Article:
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We welcome 8th – 12th grade STEM teachers who want to engage their students in problem-based learning, doing STEM projects with the potential for real-world impact in mitigating climate change.

The I2M Challenges, structured to align with NGSS practices, can work in the following school contexts:

  • As part or whole of your course elective
  • As a final graduation or independent study project
  • As a free-choice option in science club after school.

Read a brief article  describing past student submissions or browse student videos.


Prizes

 $4,000 1st Prize

  $2,500 2nd Prize

  $500 Critic Award

Share the Challenge

  

Media tool kit 

Biomass energy generation refers to the use of biological material, such as wood, human waste, farm waste, and so on, to generate power. It's usually done by burning, either directly or after using microbes to convert solid or liquid matter into flammable gas. While there are harmful ways to do this, there are also opportunities—like using sewage treatment plants to generate energy—to use matter that is already going to decompose or be burnt, thus releasing greenhouse gasses, and harnessing those to lessen the damage by replacing more damaging energy sources.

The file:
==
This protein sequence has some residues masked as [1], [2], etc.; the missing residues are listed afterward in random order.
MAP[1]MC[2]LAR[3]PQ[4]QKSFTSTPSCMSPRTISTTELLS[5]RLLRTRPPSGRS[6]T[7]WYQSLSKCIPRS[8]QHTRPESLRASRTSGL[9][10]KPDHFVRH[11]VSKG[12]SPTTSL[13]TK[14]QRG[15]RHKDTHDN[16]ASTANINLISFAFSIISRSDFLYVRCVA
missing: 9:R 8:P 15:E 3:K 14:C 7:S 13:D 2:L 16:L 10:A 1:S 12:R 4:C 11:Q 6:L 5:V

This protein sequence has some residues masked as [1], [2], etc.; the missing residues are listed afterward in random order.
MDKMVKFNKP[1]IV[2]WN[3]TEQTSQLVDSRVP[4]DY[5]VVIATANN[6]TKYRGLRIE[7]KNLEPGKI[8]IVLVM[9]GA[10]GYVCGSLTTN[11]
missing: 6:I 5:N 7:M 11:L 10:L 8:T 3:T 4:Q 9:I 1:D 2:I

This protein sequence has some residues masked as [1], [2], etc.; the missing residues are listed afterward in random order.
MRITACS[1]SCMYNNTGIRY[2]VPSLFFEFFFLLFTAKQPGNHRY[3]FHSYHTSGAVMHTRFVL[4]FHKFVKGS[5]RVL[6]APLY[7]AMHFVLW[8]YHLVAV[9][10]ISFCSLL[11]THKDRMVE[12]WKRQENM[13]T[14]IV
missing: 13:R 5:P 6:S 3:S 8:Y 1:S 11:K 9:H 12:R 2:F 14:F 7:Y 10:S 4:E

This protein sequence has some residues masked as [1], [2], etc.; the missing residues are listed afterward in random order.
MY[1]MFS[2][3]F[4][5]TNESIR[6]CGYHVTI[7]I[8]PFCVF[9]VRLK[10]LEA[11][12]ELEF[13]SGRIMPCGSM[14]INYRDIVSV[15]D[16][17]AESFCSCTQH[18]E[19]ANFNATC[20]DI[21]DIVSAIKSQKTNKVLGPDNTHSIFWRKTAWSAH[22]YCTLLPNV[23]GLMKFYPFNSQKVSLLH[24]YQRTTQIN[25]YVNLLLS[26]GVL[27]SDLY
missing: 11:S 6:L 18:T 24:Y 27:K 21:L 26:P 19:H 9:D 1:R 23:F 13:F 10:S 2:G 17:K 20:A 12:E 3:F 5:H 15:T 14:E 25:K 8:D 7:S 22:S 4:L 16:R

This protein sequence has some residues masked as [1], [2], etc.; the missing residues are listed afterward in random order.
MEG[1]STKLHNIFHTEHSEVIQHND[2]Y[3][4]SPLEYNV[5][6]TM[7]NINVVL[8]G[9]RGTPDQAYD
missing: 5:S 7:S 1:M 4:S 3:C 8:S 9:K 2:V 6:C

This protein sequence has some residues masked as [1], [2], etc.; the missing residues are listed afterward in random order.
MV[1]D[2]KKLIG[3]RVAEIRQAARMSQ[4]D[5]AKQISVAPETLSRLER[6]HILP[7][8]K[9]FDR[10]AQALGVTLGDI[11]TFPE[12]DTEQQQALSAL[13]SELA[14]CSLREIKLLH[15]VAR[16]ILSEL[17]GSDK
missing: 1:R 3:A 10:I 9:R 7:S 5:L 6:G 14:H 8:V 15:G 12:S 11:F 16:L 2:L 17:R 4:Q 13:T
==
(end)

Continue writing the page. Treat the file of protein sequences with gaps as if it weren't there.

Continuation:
Grass-powered lawnmower
A robotic lawnmower powered by the grass it clips, and that can store the grass-power for later use. 

We can use household waste to generate fuel! 
A lot of talk about individual climate action has centered around things like conserving energy, but the real problem is where the energy we use comes from. Biogas is brilliant because it can take any organic material, from human and pet waste, to kitchen scraps, to yard waste, and turn it into fuel for cooking, heating, or even generating electricity or driving small engines! The beauty of this is that all the material used to create this gas is from the biosphere system, which means that at worst, using it releases carbon that was only recently pulled out of the atmosphere, so it doesn't add to global climate change. Sewage treatment plants, farms, and even individual homes around the world are already using this, and the technology is simple enough that you can too!

This is a demo of a biogas generator that someone built for themselves with easily available materials. The resulting setup allows them to use their kitchen waste to generate cooking gas: